Vote for action on the gender pay gap

This post is based on the second in a series of emails sent by Cambridge UCU to members on the consultative pay ballot that closes at noon on Wednesday June 27Cambridge UCU strongly recommends that all members vote to reject the pay offer and in favour of industrial action.

What follows is the work of CUCU’s Equalities and Diversity working group, which draws on Cambridge’s 2017 Interim Equal Pay Review. While it focuses on the situation at Cambridge, much of its analysis applies across UK HE, which at current rates, is predicted to take 40 years to close the GPG. What we need from the employers is less fluff and more action.

The gender pay gap: the basics

The employers 2% final pay offer will lead to lower salary uplifts for women because of the significant gender pay gap. 

At Cambridge, the GPG including additional payments (total pay) is 20.0%, and excluding additional payments (i.e. basic pay) is 18.3%. The primary factor for the GPG is clear: men significantly outnumber women at the highest grades by more than 4:1 at grade 12, and by more than 2:1 at grade 11. In turn, women heavily outnumber men at grades 6 and below (63.1% women to 36.9% men).

Moreover, while 51.3% of University of Cambridge employees overall are female, the proportion of women among academic staff is only 29.3%, and, broken down by staff category, the GPG is worst for academics, with a difference in average total pay of 14.2%, which is just over £10,000.

The GPG in Cambridge is compounded by disparities between bonus payments made to men and women. Broken down by grade, these are particularly egregious at grade 3, where total pay gap of 5.3%, and the average bonus payment to women is £61, and to men, £1,121; and at grade 12, where the total pay gap is 2.2%, and the average extra payment to men is over £2,000 more than to women.

It is worth remembering that because UCU negotiates jointly on pay with five other HE unions, what is at stake in this pay campaign are significant uplifts for staff on all grades, including the lowest.

Bonus payments: an alarming trend

A perverse side effect of the fact that ‘standard’ pay scale increases have not kept up with inflation is that in Cambridge there is an increased reliance on Additional Payments and Market Related Payments as part of pay packages. The average additional payment has risen from £273 in 2008 (adjusted to 2018 £) to £886. Notably, the total value of Market Related Payments has grown from £1,105,716 in 2008 (again adjusted to 2018 £) to £4,068,557. This is a major problem for several reasons:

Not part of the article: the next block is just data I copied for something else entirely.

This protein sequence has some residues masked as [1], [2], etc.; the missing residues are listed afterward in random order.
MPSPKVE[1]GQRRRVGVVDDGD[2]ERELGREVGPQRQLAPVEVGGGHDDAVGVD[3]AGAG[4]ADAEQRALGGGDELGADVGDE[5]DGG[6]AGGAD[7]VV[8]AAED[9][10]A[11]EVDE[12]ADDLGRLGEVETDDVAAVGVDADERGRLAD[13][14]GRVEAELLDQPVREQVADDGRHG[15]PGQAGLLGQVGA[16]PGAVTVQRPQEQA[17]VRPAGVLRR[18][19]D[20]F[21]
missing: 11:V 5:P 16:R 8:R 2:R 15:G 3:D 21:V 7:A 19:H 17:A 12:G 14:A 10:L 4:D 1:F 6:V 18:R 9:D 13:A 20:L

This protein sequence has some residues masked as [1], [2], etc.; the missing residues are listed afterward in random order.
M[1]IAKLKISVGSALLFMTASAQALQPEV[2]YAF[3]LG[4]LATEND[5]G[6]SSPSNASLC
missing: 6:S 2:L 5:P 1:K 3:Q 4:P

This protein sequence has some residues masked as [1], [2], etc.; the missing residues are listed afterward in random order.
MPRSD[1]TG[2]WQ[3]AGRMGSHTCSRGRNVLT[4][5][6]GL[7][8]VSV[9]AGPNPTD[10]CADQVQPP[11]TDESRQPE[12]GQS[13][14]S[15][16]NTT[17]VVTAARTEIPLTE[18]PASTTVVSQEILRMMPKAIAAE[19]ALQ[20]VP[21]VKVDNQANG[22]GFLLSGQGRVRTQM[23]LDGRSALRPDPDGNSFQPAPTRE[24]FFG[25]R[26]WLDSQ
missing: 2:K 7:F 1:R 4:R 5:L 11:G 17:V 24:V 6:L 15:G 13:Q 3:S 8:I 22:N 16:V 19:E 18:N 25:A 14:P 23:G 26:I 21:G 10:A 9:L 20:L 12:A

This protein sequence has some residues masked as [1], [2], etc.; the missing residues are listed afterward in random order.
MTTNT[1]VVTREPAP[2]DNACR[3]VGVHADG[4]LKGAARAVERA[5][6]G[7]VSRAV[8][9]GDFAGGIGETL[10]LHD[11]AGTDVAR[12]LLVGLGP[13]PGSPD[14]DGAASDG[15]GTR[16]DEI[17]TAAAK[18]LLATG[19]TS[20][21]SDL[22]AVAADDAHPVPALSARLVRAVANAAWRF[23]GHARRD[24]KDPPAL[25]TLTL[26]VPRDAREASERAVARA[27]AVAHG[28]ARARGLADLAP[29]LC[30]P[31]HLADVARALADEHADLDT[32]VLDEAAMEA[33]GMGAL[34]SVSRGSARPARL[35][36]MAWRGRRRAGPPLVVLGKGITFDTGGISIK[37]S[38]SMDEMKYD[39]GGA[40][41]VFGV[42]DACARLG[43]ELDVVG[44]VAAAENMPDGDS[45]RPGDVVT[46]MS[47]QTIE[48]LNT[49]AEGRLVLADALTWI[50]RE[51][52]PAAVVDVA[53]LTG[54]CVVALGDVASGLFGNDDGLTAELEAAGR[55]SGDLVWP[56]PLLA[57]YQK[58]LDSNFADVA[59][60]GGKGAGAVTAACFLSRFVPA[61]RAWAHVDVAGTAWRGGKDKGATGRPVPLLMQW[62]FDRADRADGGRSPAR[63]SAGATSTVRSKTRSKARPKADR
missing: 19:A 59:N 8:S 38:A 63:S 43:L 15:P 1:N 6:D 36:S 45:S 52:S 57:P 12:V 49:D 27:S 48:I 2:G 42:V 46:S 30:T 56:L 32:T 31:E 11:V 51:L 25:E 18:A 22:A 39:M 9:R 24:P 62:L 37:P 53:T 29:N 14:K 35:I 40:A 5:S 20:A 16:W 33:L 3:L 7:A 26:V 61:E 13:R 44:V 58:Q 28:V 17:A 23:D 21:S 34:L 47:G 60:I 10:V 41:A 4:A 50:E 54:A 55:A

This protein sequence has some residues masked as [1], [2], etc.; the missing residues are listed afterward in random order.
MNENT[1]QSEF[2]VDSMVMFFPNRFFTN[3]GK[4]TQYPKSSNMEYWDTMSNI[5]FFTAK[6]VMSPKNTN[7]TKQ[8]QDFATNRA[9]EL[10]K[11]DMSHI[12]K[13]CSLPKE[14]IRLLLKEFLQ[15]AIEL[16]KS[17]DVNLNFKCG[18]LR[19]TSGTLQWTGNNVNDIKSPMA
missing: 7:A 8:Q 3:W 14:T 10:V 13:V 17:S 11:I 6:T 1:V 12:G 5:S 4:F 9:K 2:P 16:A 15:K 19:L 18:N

• Bonus payments disproportionately go to staff at the top of the pay scales. A ‘two-tier’ system has developed, whereby some staff can negotiate individually for pay uplifts beyond basic pay, and the majority – academic-related and assistant staff in particular – are by and large left behind as their pay depreciates in real terms.
  • Bonus payments worsen the GPG. While the GPG has been decreasing year-on-year since 2008, the share of the gap that is due to additional payments has grown: the difference between the basic and total pay gaps has gone from 0.6 percentage points (2008) to 1.7 percentage points (2017).

In 2016-17, bonus payments for women totalled £2,612,593. For men they totalled  £8,055,345. In particular, the total value of Market Related Payments made to men was 3.5 times more than to women; of these, payments for retention were given out to almost five times more men than women, and averaged more than twice as much. But disparities in bonus pay are not just a problem for those at the top of the pay scales: recall that at grade 3 the average extra payment to women is £61, and to men, £1,121.

Rising living costs: the case of childcare

The decrease in real terms pay, covered at length in our last email, is aggravated by rapidly rising costs of living that make it even harder to attract more women and minority groups to Cambridge. Housing is often mentioned in this regard, but the problems are just as great when it comes to childcare and nursery costs.

For instance, while the overall pay increase (for all but the lowest spine points) since 2011 is 8.05%, fees at the University Nursery have increased since 2011 by 28.67%. They are set to increase by a further 4.5% on August 1 this year. The University provides a salary sacrifice scheme to help offset the cost of childcare, but this scheme is regressive and thus further exacerbates the gender pay gap. The steepest discount on nursery fees is disproportionally enjoyed by men, since their income is more likely to be taxed at a higher rate.

National and local action is needed

It is not hard to imagine ways to tackle the inequities described above. But we cannot be sure that our employer, or any other, will go  beyond gathering data and hosting glossy events. Closing the gender pay gap in HE will require pushing the employers nationally as well as locally. Reject the employers’ pay offer and vote for action to secure equal pay, and if you’re not yet a member of UCU, join now!